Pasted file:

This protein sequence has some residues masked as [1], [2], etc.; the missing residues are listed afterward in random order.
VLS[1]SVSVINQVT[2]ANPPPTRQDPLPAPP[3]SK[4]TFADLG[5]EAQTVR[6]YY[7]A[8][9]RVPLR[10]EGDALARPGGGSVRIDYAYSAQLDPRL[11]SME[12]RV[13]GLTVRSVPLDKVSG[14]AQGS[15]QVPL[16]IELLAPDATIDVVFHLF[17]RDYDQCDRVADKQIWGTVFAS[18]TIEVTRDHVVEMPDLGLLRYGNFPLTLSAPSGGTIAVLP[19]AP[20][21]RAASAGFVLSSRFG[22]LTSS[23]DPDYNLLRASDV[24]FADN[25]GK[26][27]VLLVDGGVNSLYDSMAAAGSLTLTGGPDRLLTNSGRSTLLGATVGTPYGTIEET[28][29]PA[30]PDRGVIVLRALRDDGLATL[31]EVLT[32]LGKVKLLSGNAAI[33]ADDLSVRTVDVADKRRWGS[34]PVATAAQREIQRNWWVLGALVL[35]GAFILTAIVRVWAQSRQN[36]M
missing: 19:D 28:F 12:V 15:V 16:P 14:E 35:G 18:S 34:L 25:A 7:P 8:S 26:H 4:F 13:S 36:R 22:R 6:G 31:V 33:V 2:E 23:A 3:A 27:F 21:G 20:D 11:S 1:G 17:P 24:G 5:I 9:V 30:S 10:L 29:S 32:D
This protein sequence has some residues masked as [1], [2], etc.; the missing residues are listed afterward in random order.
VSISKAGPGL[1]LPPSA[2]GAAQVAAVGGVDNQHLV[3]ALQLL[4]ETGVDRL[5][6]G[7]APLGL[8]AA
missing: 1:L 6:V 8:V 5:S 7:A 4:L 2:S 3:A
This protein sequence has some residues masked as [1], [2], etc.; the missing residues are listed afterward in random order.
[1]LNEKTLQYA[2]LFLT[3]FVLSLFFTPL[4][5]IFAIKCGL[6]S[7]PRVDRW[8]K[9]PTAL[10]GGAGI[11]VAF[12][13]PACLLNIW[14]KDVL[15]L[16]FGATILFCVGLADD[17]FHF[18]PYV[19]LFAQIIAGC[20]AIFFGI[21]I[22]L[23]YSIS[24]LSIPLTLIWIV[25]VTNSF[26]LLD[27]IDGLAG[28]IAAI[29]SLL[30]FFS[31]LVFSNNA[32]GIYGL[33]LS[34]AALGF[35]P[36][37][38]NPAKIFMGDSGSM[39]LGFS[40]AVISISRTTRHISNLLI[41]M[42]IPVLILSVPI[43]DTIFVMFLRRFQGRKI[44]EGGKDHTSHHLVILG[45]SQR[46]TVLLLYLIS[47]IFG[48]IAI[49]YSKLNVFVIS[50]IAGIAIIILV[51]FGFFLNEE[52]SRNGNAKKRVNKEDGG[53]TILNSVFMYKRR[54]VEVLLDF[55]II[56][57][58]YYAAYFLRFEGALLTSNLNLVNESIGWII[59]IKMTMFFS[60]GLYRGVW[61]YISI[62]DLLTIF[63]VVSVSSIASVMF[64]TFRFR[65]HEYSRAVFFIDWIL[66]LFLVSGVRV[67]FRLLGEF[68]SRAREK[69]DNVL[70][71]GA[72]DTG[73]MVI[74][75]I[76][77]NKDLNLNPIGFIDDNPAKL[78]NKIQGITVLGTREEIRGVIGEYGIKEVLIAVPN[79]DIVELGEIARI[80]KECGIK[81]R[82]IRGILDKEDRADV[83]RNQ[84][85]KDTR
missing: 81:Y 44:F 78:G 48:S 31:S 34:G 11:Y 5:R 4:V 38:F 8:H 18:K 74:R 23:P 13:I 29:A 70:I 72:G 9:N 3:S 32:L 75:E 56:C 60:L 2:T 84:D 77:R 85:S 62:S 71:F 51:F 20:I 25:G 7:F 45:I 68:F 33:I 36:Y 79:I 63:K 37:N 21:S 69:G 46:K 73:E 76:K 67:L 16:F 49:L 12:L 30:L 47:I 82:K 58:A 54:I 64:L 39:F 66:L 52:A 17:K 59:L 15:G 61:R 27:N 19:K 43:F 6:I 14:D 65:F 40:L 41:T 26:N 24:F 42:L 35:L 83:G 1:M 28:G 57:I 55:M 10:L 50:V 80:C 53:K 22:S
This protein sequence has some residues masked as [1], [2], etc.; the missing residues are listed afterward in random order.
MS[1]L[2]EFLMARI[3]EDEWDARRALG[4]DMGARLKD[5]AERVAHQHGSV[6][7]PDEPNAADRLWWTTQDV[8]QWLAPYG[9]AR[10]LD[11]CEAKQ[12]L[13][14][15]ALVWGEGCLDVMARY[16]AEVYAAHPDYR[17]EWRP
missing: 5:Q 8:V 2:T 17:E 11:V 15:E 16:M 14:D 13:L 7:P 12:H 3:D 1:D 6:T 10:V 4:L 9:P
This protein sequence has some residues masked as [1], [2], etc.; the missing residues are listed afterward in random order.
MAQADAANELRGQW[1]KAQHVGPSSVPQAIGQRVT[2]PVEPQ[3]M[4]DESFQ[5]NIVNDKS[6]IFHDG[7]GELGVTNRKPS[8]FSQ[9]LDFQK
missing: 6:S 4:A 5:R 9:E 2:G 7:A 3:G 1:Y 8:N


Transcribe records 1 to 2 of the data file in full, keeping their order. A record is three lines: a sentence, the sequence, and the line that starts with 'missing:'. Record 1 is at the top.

This protein sequence has some residues masked as [1], [2], etc.; the missing residues are listed afterward in random order.
VLS[1]SVSVINQVT[2]ANPPPTRQDPLPAPP[3]SK[4]TFADLG[5]EAQTVR[6]YY[7]A[8][9]RVPLR[10]EGDALARPGGGSVRIDYAYSAQLDPRL[11]SME[12]RV[13]GLTVRSVPLDKVSG[14]AQGS[15]QVPL[16]IELLAPDATIDVVFHLF[17]RDYDQCDRVADKQIWGTVFAS[18]TIEVTRDHVVEMPDLGLLRYGNFPLTLSAPSGGTIAVLP[19]AP[20][21]RAASAGFVLSSRFG[22]LTSS[23]DPDYNLLRASDV[24]FADN[25]GK[26][27]VLLVDGGVNSLYDSMAAAGSLTLTGGPDRLLTNSGRSTLLGATVGTPYGTIEET[28][29]PA[30]PDRGVIVLRALRDDGLATL[31]EVLT[32]LGKVKLLSGNAAI[33]ADDLSVRTVDVADKRRWGS[34]PVATAAQREIQRNWWVLGALVL[35]GAFILTAIVRVWAQSRQN[36]M
missing: 19:D 28:F 12:V 15:V 16:P 14:E 35:G 18:S 34:L 25:A 7:P 8:S 26:H 4:F 13:S 36:R 22:R 6:G 31:V 33:V 2:E 23:A 3:A 27:F 21:G 20:D 11:S 1:G 17:P 24:G 5:I 9:V 30:S 10:L 29:S 32:D
This protein sequence has some residues masked as [1], [2], etc.; the missing residues are listed afterward in random order.
VSISKAGPGL[1]LPPSA[2]GAAQVAAVGGVDNQHLV[3]ALQLL[4]ETGVDRL[5][6]G[7]APLGL[8]AA
missing: 1:L 6:V 8:V 5:S 7:A 4:L 2:S 3:A